I was told that for me to go forward, I would have to get my talk prepared a month before other speakers. That as the head of the library I would need to present to you and be vetted by you. And I did. And you praised me and you praised my talk.

Some of your words: “[Your talk] is very important and you do it in a very thoughtful and articulate way. And I say this as a man, but I think it needs to be heard.”

You then proceeded down a path of attempting to disguise unfounded censorship. You said that it would be better for me to give the talk elsewhere. This is an all too familiar trick. A painfully transparent attempt to have me see you as doing me a favor while you actually take away an opportunity I earned. No. Let me assure you, none of your behavior, certainly not the restriction of my ability to present through a TEDx talk, has been beneficial to me. Yes, I will eventually get my message out widely, but it will be in spite of your censorship not because of it.

Secondly, you implied that somehow I couldn’t give my TEDx talk at the JFK library because it is a federal building? A federal building is exactly where both the spirit and truth of freedom of speech is celebrated and protected – not censored. The library is neither a private club nor a religious institution and it therefore holds no exemptions to our 1st Amendment, and my protection under it.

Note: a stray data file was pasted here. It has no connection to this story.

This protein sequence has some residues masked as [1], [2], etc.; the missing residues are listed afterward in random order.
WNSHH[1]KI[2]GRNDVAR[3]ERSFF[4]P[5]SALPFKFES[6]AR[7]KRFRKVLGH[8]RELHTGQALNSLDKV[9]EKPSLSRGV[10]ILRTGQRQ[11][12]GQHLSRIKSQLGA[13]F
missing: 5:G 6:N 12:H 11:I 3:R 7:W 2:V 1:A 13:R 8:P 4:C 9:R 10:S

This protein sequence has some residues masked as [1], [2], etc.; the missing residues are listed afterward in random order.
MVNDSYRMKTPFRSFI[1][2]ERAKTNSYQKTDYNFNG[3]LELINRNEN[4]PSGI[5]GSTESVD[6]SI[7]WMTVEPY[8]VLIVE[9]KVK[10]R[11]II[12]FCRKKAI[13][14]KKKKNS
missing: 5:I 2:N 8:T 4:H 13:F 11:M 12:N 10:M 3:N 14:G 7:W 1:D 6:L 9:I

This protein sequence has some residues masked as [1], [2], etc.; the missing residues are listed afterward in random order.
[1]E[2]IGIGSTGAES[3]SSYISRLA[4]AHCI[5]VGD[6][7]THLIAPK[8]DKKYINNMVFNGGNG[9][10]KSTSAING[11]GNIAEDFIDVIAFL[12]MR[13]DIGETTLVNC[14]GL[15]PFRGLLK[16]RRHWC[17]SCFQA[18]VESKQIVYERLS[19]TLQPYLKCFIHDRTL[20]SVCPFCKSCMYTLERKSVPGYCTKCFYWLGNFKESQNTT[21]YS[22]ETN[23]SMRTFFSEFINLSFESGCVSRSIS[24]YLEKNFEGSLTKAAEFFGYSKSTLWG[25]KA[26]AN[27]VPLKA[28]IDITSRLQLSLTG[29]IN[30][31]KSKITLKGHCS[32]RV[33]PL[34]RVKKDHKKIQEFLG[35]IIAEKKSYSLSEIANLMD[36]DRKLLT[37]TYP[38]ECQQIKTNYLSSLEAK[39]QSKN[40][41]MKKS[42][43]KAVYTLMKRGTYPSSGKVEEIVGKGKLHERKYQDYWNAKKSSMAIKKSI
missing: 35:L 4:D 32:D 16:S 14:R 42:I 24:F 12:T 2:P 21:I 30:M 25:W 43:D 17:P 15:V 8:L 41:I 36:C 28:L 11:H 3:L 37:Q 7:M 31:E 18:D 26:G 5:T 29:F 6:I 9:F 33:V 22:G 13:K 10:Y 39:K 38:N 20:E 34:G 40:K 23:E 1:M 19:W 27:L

As you know because it is clearly stated on the The JFK Library’s website, the library does not endorse any talks given at the venue. TEDx regulations specifically restrict any identifying signage from their videos of the talks. A point that makes it even more confounding that you would choose to intervene and censor in this manner.

I also take umbrage with your mention of the JFK centennial as somehow being in conflict with me speaking. I understand the centennial as an opportunity for the library to host a myriad of events – NONE of them sanctioned or endorsed by the library – to attract visitors to building. I’m not in conflict with that in anyway. I was intending on bringing dozens of supporters to the library for my talk – many Bostonian’s who’ve never been as well as supporters from as far away as Nevada, Florida, and even London.

This is silencing happening in 2017 Boston at a presidential library – a place for learning, idea sharing, and expansive thought. You had an opportunity to be a partner in healing and moving forward and yet choose fear and silencing. Banning me and my message of celebrating women’s sexual pleasure for healing is not to be taken lightly. Please don’t allow yourself to think it is somehow separate or less destructive than any other form of silencing. Everything that is being brought to the surface right now is interconnected.

You said that I’ve “raised an issue that [you] think needs to get talked about that doesn’t get talked about.” And I agree.

However, for leading an institution that celebrates visionaries, your actions lack the very courage you and the library expound.

When you accepted your current role, you wrote that you are dedicated to social justice and human progress. You said you “have built [your] career around assisting individuals that have been in the shadows of society.” Unfortunately those words do not presently ring true.

Finally, please don’t use the experience of being exposed for your censorship as an excuse to preemptively silence and restrict others in the future. From hearing my talk you know that what I want most in this world is for a wide variety of messages of love and healing to have the chance to reach people who most need love and healing.


Kit Murray Maloney